The Lake Colby milfoil eradication project is one of the earliest and most important demonstration projects for non-chemical control of Eurasian Watermilfoil in the Adirondack Park.
Lake Colby is a strategic resource that is home to the D.E.C. Environmental Education Camp, the Town of Harrietstown’s Latour Park, the Village of Saranac Lake’s only public swimming facility, several public camp sites, and a DEC boat launch. The Lake hosts only seven private shoreowners, four of whom use the lake for drinking water, the rest of the Lake (16,000 out of 17,500 feet of shoreline) being either public-use or forever wild lands.
Due to the low private ownership on the Lake, finding funds for the project to-date has been an ongoing effort. Thanks to support from shoreowners, the Town of Harrietstown, the Village of Saranac Lake, and the Lake Champlain Basin Program, funds provided through grants from 2002 to 2006 were sufficient to make slow but steady progress, but were insufficient to deliver a final knockout punch to the spreading milfoil. In 2006 the LCA’s first NYS Invasive Species Eradication Grant allowed the first complete harvesting of the lake. Other lakes with sufficient financial resources to do multi-pass harvesting have demonstrated that Eurasian Watermilfoil can be brought under complete control within two to three years if (and only if) consecutive multi-pass harvests are conducted each season, eliminating in-season re-growth and seeding.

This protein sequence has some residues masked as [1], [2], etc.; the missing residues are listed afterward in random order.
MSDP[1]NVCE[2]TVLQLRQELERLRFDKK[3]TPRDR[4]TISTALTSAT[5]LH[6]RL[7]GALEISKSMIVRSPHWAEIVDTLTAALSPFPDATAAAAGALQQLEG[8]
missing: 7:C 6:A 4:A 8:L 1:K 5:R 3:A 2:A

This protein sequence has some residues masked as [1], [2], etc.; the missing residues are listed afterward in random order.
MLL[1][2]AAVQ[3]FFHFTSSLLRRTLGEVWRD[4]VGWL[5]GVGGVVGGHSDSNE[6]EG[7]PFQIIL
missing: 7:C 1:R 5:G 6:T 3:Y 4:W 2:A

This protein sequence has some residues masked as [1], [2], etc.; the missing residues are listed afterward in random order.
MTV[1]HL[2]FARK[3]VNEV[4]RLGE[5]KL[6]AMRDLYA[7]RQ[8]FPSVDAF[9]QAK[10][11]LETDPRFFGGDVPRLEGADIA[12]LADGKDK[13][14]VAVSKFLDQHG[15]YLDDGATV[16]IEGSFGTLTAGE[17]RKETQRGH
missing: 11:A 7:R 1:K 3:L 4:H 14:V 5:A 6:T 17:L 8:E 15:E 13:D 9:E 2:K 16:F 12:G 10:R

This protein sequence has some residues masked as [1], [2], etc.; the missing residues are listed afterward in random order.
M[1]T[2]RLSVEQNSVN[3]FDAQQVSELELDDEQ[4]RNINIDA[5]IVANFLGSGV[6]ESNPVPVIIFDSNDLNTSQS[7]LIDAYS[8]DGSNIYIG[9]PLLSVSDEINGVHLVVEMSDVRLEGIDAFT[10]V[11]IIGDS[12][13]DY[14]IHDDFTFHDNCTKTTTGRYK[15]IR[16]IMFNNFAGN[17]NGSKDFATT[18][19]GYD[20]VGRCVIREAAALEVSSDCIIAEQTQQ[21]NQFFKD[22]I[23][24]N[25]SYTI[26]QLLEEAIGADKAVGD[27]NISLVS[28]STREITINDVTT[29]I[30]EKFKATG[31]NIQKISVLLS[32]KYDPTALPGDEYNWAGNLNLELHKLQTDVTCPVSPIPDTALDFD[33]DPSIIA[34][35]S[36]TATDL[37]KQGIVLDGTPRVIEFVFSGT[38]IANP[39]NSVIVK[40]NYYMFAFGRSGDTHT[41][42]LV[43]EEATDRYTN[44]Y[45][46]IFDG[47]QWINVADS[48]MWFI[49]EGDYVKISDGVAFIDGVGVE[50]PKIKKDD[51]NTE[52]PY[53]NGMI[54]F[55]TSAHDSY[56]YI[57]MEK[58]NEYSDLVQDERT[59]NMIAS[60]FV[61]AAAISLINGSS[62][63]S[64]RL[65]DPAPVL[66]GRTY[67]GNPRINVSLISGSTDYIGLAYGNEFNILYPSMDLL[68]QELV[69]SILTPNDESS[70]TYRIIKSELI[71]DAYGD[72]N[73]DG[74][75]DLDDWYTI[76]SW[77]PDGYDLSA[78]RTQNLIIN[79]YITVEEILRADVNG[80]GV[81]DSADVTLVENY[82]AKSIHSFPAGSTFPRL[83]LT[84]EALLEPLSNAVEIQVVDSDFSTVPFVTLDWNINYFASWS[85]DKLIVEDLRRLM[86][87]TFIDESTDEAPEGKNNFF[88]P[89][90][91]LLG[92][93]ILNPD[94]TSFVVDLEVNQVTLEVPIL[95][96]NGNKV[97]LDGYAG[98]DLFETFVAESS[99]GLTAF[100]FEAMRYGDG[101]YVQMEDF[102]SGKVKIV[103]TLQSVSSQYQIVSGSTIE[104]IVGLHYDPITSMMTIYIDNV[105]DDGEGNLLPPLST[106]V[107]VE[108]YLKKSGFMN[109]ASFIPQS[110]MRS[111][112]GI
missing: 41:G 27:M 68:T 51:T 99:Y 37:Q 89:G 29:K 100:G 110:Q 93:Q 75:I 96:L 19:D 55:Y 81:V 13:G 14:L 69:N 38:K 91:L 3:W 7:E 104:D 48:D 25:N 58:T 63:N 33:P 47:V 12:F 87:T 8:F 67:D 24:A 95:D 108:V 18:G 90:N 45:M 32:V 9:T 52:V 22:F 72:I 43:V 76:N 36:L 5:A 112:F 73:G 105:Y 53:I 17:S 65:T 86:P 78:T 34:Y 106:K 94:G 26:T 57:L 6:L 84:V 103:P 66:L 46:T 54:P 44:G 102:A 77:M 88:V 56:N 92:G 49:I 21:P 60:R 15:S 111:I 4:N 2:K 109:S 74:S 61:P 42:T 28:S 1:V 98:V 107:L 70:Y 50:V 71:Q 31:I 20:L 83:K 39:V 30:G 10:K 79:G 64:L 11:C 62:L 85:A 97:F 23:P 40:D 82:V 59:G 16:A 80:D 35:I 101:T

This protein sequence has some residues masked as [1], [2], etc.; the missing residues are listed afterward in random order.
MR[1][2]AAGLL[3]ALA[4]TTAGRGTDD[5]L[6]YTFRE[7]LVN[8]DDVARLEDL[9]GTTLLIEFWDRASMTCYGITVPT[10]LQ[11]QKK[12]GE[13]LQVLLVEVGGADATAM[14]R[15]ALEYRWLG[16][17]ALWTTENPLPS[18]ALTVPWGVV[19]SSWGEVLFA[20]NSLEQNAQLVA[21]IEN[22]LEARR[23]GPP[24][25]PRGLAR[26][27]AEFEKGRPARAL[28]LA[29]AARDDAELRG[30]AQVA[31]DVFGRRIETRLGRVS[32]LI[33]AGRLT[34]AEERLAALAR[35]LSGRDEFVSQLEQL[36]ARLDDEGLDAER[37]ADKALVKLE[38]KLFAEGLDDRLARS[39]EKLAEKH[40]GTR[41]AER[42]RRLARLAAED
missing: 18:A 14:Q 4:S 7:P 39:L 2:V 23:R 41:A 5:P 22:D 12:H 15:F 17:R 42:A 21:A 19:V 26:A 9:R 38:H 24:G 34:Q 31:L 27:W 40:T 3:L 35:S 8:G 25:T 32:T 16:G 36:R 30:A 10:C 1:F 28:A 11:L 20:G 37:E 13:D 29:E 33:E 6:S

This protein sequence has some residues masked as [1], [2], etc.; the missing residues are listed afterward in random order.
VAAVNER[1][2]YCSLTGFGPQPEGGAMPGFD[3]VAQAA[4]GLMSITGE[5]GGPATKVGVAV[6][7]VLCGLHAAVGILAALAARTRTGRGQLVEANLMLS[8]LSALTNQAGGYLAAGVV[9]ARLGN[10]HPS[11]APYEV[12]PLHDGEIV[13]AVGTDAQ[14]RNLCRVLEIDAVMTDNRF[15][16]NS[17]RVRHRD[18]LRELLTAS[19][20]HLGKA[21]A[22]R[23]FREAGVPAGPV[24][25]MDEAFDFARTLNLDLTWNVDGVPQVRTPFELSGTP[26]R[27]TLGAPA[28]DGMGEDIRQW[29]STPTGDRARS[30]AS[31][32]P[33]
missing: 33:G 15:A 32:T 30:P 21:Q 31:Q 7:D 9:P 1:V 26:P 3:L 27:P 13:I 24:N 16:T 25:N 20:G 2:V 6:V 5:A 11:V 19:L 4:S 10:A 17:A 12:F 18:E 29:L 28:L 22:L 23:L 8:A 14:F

The LCA is again applying for a Lake Champlain Basin Program Grant for the 2010 season. We are again submitting the 18 letters of support we have received for our program from the village, town, Watershed Institute, Adirondack Medical Center, Historic Saranac Lake, and others in support of our request which is crucial to our continuing the program.
Harvests from 2002 through 2005 removed over 20 wet tons of milfoil in single-pass harvests, but each subsequent season found significant re-growth. In 2006 diver productivity was more than doubled through the use of a floating compressor system (known colloquially as a “hookah” or SNUBA rig). This increased productivity was applied in two full passes of the lake, removing more wet tonnage than in the prior four years combined.
From 2007 we extended this multi-pass approach to five full passes. The chart below shows results for the dozen years that we have been running this program. A bag of wetmilfoil, the y-axis, weighs approximately 25 pounds. The 2013 Watershed Institute Report is attached.
In addition the 55 existing benthic barriers have been re-set on high-growth areas. 43 of these are 20' x 20' mats and 12 are 12' x 12' mats. They are re-set twice a year by our dive team.
In 2013 hand harvesting again resulted in a reduced yield (which is good!). Unfortunately, chloride levels remain high in the lake (see Water Quality) and Recent studies show that road salt damages native plants but ironically Eurasian Watermilfoil thrives in high-chloride solutions, including the brackish waters of the Chesapeake area and in Florida.
The Paul Smith’s Watershed Institute has been the primary subcontractor for dive related activities, supplying a dive leader, divers, and surface support. Volunteers have provided additional surface support, some dive support, milfoil disposal (in an APA-specified composting bin), and materials (e.g., support watercraft). A five-person professional team (four divers and one surface person) subcontracted from the Paul Smith’s Watershed Institute costs about $1,800 per day. Thus far, this cost has been over 90% supported by grants and local government support.